In addition to looking at concerns about individual charities, the ACNC also looks at trends to identify broader areas of concern to focus on. To do this, we:

  • analyse data and research about charities
  • analyse the complaints we receive
  • analyse findings from past reviews and investigations, and
  • work with other Australian and international regulators to identify common themes and areas of potential risk.

The review of the ACNC legislation, and the Government’s response to it, identified that we needed access to criminal intelligence information to help prevent registered charities being used for criminal purposes. This may include securely sharing information about charities and their Responsible People with other Commonwealth agencies in accordance with relevant legislation and our policies. Sharing this information is authorised by the ACNC Act (section 150-40) and complies with the Privacy Act 1988. See our full privacy policy.

When risks are identified, the ACNC may:

  • provide information and guidance for charities on managing these risks
  • carry out targeted compliance activity
  • work collaboratively with other regulators
  • issue alerts on emerging issues

Compliance concern: governance

Our analysis consistently finds that poor governance (management of a charity) is the main factor causing ACNC compliance activity. Concerns about governance affect charities of all sizes and locations, with many reported concerns involving charities that are relatively new (less than 5 years old).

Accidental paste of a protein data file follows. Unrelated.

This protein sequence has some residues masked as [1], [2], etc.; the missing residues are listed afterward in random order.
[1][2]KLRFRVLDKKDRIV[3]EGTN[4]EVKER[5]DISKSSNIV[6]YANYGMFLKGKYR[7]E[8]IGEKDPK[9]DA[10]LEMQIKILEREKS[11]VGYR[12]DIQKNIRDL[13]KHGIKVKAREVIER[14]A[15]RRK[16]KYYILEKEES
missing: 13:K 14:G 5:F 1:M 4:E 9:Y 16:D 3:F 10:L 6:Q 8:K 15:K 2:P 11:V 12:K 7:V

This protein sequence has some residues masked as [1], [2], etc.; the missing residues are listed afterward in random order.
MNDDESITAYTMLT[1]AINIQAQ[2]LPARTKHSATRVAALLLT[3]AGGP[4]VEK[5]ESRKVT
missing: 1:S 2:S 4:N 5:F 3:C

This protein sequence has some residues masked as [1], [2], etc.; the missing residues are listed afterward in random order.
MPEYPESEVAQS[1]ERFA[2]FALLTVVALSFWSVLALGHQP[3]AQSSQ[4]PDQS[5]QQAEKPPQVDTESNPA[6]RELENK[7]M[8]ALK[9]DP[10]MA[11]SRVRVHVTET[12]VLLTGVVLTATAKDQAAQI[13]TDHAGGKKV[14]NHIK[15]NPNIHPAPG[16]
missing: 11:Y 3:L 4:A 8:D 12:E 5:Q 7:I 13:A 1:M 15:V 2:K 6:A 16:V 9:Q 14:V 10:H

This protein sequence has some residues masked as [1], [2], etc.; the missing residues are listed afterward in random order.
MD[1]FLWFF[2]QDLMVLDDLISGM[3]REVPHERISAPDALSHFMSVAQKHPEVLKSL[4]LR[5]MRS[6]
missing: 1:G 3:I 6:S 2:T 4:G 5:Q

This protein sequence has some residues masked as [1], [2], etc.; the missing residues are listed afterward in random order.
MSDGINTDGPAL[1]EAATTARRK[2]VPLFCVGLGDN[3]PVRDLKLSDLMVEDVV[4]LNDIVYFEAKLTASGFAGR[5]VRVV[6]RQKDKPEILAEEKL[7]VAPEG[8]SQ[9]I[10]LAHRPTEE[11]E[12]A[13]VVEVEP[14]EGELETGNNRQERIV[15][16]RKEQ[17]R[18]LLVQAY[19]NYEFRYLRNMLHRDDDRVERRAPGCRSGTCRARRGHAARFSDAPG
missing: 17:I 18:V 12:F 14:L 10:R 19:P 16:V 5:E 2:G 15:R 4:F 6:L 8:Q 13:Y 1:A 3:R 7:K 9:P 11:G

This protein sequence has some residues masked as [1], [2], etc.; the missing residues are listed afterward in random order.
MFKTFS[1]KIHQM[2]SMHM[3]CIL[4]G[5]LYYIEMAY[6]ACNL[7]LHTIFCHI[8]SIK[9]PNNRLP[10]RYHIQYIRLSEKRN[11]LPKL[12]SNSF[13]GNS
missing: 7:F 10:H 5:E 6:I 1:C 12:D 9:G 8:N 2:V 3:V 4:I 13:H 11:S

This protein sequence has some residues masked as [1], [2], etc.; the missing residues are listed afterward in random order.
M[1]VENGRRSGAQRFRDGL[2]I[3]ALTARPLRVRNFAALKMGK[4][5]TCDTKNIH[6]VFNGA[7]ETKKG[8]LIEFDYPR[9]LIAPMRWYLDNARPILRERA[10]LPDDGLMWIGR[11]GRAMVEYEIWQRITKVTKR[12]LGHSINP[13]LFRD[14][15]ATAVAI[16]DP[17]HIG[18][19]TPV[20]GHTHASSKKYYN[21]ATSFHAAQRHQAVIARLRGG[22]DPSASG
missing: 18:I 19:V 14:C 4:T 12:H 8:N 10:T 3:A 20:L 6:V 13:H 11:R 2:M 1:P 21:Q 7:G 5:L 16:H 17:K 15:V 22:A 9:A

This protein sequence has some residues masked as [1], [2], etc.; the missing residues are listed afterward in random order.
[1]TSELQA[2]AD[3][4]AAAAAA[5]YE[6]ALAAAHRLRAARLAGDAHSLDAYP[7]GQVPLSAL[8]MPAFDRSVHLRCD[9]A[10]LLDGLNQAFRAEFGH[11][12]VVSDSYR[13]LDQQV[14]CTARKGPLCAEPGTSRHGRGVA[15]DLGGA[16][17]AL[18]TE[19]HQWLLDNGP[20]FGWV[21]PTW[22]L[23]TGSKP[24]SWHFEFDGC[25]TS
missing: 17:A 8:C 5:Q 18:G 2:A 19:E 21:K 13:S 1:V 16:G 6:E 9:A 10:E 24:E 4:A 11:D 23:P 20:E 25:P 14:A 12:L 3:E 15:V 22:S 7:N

The ACNC’s Governance Standards are a set of core, minimum standards that deal with how charities are run. Charities registered with the ACNC must meet the Governance Standards.

If a charity is no longer not-for-profit, or it is not pursuing its charitable purpose the ACNC would be concerned about its governance (specifically Governance Standard 1).

If charitable assets or funds are used inappropriately (such as to purchase private assets) the ACNC would investigate failures of responsible persons to meet their duties (Governance Standard 5) or if a charity is not being accountable to its members (Governance Standard 2).

The ACNC has tools and resources to support charities to meet the Governance Standards, including guidance on good governance, and protecting against fraud.

Issues and alerts

As part of our work in identifying broader concerns, where appropriate, we seek to alert charities and the broader community ongoing and emerging issues relating to charity regulation.

Overseas aid charities and terrorist financing

The not-for-profit sector has been identified as vulnerable to the risk of misuse for the purpose of terrorism financing. Charities sending money overseas may be at risk of their charitable funds being diverted or misused to fund terrorist activity, even if their intentions are to help in line with their charitable purposes.

It is important that charities have processes in place to ensure that their funds are safe from misuse and are being used for their charitable purpose. Overseas charities already have existing obligations under law, including the ACNC Governance Standards, to do so.

To further help address this risk, charities that operate overseas or send money, goods or services overseas are required to comply with the recently introduced ACNC External Conduct Standards.

There are four External Conduct Standards, which require charities to take reasonable steps to ensure appropriate standards of behaviour, governance and oversight when undertaking activities overseas.